$4 per month more affordable than with Aweber
$10 cheaper per month than Mailchimp
$84 a month cheaper than Campaign Monitor*
* Campaign Monitor’s pricing structure is dependent not only the number of email addresses in your database however on how many emails you send a month too. If you’re happy to limit the amount of mails sent via Campaign Monitor (in the example above, to 50k emails), you can expect to pay a monthly fee of $89, still considerably higher than Getresponse’s.
The only well-known service that I can think of that comes from considerably cheaper is Mad Mimi, which charges $42 a month to sponsor up to 10,000 email addresses (note however that the performance provided by Mad Mimi is nowhere near as broad as Getresponse’s or really the other products mentioned above).
It’s also worth pointing out that Mailchimp offers narrower pricing bands, meaning that based on the size of your list, it may sometimes be a slightly cheaper option than Getresponse.
In the smaller database end of things, Getresponse’s pricing is pretty competitive too – you can sponsor a database comprising 1,000 email addresses for $15 a month using Getresponse, compared to $29 with Aweber; $59 on Campaign Monitor (unlimited send).
Mailchimp’s monthly fee to get a 1,000 record database is exactly the like Getresponse’s; and Mad Mimi provides a slightly more affordable, if less operational offering for $12 per month.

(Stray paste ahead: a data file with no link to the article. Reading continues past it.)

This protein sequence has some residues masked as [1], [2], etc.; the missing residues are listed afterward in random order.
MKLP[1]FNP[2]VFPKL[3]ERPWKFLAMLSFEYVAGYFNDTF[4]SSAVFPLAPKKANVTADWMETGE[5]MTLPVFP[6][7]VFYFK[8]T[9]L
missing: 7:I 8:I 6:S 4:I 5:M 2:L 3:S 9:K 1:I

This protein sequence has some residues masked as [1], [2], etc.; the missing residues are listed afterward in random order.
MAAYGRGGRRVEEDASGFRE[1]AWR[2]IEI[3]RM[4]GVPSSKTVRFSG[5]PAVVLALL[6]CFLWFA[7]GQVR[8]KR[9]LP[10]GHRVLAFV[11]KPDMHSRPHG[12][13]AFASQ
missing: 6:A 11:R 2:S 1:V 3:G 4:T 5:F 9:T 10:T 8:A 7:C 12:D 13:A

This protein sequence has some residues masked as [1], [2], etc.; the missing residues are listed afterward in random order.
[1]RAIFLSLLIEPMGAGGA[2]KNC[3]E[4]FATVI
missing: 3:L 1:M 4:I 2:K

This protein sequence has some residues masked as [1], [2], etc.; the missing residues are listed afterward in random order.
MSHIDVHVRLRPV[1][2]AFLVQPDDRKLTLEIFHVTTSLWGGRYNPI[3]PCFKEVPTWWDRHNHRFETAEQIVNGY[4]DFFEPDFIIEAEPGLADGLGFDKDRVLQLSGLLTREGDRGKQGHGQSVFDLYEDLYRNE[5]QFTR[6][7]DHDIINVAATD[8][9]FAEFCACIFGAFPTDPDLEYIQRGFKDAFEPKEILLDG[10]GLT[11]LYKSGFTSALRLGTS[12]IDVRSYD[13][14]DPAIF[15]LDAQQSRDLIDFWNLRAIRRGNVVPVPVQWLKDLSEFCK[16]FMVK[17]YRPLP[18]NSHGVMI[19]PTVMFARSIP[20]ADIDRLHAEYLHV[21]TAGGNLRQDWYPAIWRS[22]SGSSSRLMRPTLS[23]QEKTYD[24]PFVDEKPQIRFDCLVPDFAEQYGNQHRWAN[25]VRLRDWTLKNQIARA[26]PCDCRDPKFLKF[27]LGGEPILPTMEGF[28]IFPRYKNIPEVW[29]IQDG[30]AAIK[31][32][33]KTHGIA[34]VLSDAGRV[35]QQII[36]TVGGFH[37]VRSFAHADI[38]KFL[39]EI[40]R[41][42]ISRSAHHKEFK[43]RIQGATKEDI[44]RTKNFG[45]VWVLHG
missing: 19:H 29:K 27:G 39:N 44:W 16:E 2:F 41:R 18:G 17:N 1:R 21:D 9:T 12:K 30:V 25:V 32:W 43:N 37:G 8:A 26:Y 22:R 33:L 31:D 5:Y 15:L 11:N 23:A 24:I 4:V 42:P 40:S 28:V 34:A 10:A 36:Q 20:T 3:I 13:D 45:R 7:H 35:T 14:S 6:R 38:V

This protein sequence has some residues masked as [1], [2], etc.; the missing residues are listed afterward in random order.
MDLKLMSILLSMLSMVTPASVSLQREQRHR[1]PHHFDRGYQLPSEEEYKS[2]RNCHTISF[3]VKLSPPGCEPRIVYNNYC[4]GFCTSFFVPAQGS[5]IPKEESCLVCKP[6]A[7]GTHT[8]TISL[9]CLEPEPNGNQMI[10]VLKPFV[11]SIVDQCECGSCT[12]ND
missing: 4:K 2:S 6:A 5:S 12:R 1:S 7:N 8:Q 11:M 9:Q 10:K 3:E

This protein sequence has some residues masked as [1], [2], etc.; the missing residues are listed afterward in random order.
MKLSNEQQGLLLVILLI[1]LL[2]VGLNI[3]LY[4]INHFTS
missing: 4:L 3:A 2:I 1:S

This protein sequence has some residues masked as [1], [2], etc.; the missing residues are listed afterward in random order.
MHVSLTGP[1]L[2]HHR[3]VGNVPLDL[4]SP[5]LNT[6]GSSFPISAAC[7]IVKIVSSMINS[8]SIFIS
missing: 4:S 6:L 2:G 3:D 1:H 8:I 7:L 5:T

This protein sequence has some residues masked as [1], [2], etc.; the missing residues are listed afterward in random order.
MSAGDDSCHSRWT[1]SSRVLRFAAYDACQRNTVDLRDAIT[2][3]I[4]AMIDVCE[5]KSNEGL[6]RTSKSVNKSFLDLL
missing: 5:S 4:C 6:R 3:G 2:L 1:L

Two final things to be aware of on the pricing front:
Some competing suppliers — notably Mailchimp – provide completely free account for users with a small number of records (but these don’t offer the entire range of features that you get on a paid program ).
As mentioned earlier, if you’re prepared to pay upfront for 1 or 2 years, you can avail of substantial discounts the other competitors don’t yet supply.
So the most important thing is that Getresponse is fairly competitive in the pricing section. However, what about attributes? Getresponse Help Center
Getresponse represents one of the more cost-effective tactics to host and communicate with an email .
It is also one of the most interesting products of its type – in that it provides email marketing, landing pages, CRM and webinars all under one roof. It is difficult to consider any competing product that offers this’all around’ proposition, and it’s what proceeds to persuade us to utilize it for Style Factory’s email marketing.
Some improvements to Getresponse do have to be made however, especially where the email designer is concerned – its drag and drop interface is much more fiddly and less responsive than it should be. A lot of improvements can be made into the data capture forms also, particularly for consumers wishing to display them on mobile devices.
And from what I gather from reader opinions, there are developments that could be made into the service offering.
All in all though I rate Getresponse very tremendously – you get considerable bang for your dollar with this product.